Cats and dogs get treated at Pet Spa Day

On Nov. 2, Cal Poly Pomona’s Department of Animal and Veterinary Sciences hosted Poly Pet Spa Day in the Animal Health Sciences building (67). 

Poly Pet Spa Day is a clinic where students can bring in their cats and dogs for various services at an affordable price. This past weekend’s clinic sold out, with the department treating 100-200 animals, but those who missed their chance can anticipate the next clinic in April. 

According to the clinic’s Eventbrite website, to book an appointment costs $5. Services offered for dogs included vaccines for distemper, hepatitis, parainfluenza and parvovirus (DHPP), Bordetella and rabies, and a 4Dx Plus test which screens for heartworm, lyme, Ehrlichia and Anaplasma. Cats could receive vaccines for feline viral rhinotracheitis, calicivirus and panleukopenia (FVRCP), leukemia and rabies, and a SNAP FeLV/FIV test which screens for feline leukemia virus and feline immunodeficiency virus. Each vaccine or test was $10. Also offered were free toenail trims and anal gland examinations. 

Rabies vaccines are highly encouraged as they are required by law. “In general, vaccines should be a priority since infectious diseases can cause animals to be very sick and even die,” said Joanne Sohn, animal health science program director and doctor of veterinary medicine. 

The department treated 100-200 animals this past weekend at the clinic.
Lauren Bruno | The Poly Post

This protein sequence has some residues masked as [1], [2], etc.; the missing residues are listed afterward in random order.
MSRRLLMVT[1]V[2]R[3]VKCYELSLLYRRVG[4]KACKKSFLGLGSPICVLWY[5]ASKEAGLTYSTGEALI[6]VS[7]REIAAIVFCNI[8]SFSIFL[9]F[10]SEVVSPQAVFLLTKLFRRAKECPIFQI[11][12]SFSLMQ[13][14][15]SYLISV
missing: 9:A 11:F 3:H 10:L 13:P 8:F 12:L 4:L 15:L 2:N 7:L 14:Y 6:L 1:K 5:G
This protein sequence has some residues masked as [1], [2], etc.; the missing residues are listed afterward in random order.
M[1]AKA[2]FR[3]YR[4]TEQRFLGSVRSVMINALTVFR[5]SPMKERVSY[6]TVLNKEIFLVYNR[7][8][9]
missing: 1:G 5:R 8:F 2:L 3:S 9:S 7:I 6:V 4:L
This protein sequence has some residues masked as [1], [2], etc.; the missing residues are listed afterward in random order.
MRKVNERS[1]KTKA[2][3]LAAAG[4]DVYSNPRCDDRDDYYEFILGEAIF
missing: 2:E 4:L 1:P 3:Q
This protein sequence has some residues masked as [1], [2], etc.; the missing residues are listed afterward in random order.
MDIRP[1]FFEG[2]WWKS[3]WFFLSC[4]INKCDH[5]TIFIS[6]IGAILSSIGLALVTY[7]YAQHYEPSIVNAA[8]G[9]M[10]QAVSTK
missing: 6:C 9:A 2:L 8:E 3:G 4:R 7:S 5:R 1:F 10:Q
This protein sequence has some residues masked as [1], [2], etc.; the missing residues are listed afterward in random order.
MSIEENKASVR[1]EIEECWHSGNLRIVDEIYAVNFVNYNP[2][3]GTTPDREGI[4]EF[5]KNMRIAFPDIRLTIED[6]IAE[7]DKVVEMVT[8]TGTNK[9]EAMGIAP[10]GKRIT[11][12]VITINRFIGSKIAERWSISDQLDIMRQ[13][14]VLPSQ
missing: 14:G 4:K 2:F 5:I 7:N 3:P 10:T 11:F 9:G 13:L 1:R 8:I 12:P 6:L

This year the department offered a new service where pet owners could purchase microchips for their furry friends for only $20. This is a useful service to take advantage of, as microchipping can be used to help find a pet if it get lost. 

“We … provide this low-cost/free service so our CPP community can see the value of having the animal health science program at the university,” Sohn said. “It has become very popular and is now permanently held twice a year.

“We started this event five years ago so our veterinary technician (veterinary nursing) students could get hands-on experience with animals. This includes animal restraint, giving injections, drawing blood, performing nail trims and expressing anal glands. This is a classic learn-by-doing experience,” Sohn said. “Students perform all the services except the physical exam.”

When the event first started, it was funded through a Special Projects for Improving the Classroom Environment (SPICE) grant. All of the money earned at each pet spa goes toward the next one. “This would include supplies such as vaccines (or) tests …. If we get free tests from IDEXX Laboratories we will often offer free blood testing so that our students can get more experience with blood draws,” Sohn said. 

Pet owners are still encouraged to take their pet to a veterinarian for physical exams, but this event is intended to be a supplement to regular veterinarian visits. 

The next Pet Spa Day is scheduled for April 18, and spay, neuter and dental procedures will also be offered. 

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